The theoretical literature has inspired several recent studies in the setting of EWIs. The most encouraging ones are those that connect credit expansions to crises, as described by Schularick and Taylor (2012) or Baron and Xiong (2017), where over-optimism increases the probability of a financial crisis.

In a relatively recent paper, one step further was taken (Danielsson et al. 2018). They take a historical perspective, utilizing data going back to 1800 deemed available and sixty countries, examining the probability of crises as a function of volatility. As a starter, they study the relationship between current volatility and the probability of future crises – what could be labelled as the linear volatility crisis view. But the data sets rebuff this. When linked with macroeconomic variables to capture the state of the economy, volatility is not a crucial magus of crises.

Nonetheless, a disparate picture surfaces by decomposing volatility into a trend and deviations from a trend. The underlying reason is that economic agents look at the pattern as ‘usual/expected’ volatility and risk-taking behaviour is impacted when it deviates from the trend. That leaves two kinds of volatility: low volatility when it is below the trend and high volatility when it is above the pattern.

The slope of the curve, which converts into regression coefficients in a statistical model, shows the strength of the relationship. The higher the slope in absolute numbers, the more likely a crisis will occur as volatility moves away from its trend. Danielsson et al. (2018) find substantial proof for low volatility but only weak evidence for high volatility resulting in crises. The macroeconomic impact is the highest when the economy stays in the low volatility environment for five years: a 1% decrease in volatility below its trend corresponds to a 1.01% increase in the likelihood of a crisis.

These results suggest that volatility would not be a good crisis indicator. It might tell policymakers that a crisis is underway, but they will realize that anyway. A traditional method to evaluate the quality of EWIs is the area under the receiving operating curve (AUROC). For example, an AUROC value of 0.5 indicates that an EWI is no better than random noise, while several 1.0 implies stellar predictability. According to Danielsson et al. (2018), low volatility has an AUROC value of 76%, with a 95% confidence interval of [72%, 80%]. This means that it yields a reliable signal to policymakers for the incidence of an upcoming crisis.

In conclusion, within the post-GFC macroprudential agenda, policymakers are actively looking for future financial and economic instability indicators and developing policy instruments to mitigate the most unfortunate results. Most early warning indicators of crises are based on ex-post market data, typically volatility in some form or another, where increasing volatility highlights that the financial system has become riskier, and a crisis is, therefore, more probable. A significant cause of financial crises is excessive risk-taking by economic agents. When they perceive a low-risk environment, they are endogenously incentivized to take more risks, culminating in a financial/economic emergency.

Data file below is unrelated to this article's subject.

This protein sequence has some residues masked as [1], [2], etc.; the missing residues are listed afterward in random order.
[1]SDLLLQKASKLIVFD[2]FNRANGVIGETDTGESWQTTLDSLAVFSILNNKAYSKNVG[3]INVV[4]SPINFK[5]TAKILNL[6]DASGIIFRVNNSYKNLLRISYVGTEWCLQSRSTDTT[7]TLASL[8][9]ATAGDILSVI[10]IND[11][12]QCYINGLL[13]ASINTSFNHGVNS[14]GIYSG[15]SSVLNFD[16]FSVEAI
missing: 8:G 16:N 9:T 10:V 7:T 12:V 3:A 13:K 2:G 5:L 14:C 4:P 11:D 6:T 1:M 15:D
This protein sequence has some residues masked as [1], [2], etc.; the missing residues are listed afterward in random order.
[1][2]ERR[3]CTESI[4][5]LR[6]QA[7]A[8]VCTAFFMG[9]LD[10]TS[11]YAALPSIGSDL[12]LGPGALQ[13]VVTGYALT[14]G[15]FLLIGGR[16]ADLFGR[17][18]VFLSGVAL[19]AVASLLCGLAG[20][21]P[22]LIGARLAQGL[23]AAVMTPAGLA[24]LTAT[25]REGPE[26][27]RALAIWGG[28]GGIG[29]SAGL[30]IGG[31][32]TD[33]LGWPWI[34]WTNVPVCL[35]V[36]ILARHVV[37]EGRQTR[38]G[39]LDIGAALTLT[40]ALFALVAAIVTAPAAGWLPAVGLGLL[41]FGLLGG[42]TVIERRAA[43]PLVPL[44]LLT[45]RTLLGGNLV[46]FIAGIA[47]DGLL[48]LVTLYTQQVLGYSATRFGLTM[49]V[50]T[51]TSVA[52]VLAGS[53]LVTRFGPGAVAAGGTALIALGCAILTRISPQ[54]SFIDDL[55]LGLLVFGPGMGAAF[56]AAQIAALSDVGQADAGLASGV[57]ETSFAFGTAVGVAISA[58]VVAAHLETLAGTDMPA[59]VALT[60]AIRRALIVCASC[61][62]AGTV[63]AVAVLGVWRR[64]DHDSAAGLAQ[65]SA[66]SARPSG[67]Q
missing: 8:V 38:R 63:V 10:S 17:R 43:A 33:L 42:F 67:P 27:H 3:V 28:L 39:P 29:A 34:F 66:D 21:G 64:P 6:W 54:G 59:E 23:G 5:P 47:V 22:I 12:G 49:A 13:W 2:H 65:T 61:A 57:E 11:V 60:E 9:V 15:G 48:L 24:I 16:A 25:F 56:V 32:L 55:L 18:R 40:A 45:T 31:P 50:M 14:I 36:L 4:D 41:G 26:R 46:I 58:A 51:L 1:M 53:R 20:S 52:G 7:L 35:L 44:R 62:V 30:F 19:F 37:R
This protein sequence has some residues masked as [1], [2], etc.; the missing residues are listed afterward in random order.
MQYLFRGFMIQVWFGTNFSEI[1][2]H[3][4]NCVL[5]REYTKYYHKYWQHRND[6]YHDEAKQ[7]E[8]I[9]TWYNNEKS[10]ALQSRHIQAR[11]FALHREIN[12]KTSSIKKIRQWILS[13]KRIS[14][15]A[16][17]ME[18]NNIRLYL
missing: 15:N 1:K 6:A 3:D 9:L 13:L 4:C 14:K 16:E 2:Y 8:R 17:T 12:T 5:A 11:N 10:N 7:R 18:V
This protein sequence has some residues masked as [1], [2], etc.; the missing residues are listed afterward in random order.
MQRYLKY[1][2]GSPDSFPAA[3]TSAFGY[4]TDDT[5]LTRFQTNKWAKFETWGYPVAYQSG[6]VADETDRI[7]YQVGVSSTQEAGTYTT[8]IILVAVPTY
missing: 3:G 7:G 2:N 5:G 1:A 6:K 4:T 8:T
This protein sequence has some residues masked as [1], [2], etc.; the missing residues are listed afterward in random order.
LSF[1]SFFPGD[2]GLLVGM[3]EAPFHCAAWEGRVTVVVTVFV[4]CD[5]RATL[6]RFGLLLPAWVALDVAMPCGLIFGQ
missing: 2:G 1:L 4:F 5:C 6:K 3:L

Policymakers have voiced this view. “Volatility in markets is at low levels…to the extent that low levels of volatility may induce risk-taking behaviour…is a concern to the Committee and me.” (Moran, 2020)

Observation of low-risk is a significant crisis predictor and is suitable for an early warning indicator. Therefore, the policy authorities and private institutions would benefit from utilizing low volatility as a crisis signal since an observation of current low volatility means that a future crisis is more probable.



  • Baron, M. and Xiong, W., 2017. Credit expansion and neglected crash risk. The Quarterly Journal of Economics, 132(2), pp.713-764.
  • Bhattacharya, S., Goodhart, C.A., Tsomocos, D.P. and Vardoulakis, A.P., 2015. A reconsideration of Minsky’s financial instability hypothesis. Journal of Money, Credit and Banking, 47(5), pp.931-973.
  • Brunnermeier, M.K. and Sannikov, Y., 2014. A macroeconomic model with a financial sector. American Economic Review, 104(2), pp.379-421.
  • Danielsson, J., Valenzuela, M. and Zer, I., 2018. Learning from history: Volatility and financial crises. The Review of Financial Studies, 31(7), pp.2774-2805.
  • Frankel, J. and Saravelos, G, 2010 Reserves and other early warning indicators work in crisis after all. Vox, pp.1-8.
  • Hayek, F.A., 1960 The Constitution of Liberty. na.
  • Keynes J.M., 1936 The General Theory of Interest, Employment and Money. London: Macmillan.
  • Minsky, H.P., 1977 The financial instability hypothesis: An interpretation of Keynes and an alternative to “standard” theory. Challenge, 20(1), pp.20-27.
  • Moran, C., 2020 Minsky’s Moment, Exploring Economics. Available at https://www.exploring-economics.org/de/entdecken/minskys-moments/ (Downloaded: 22 November 2023).
  • Schularick, M. and Taylor, A.M., 2012. Credit booms gone bust: monetary policy, leverage cycles, and financial crises, 1870–2008. American Economic Review, 102(2), pp.1029-1061.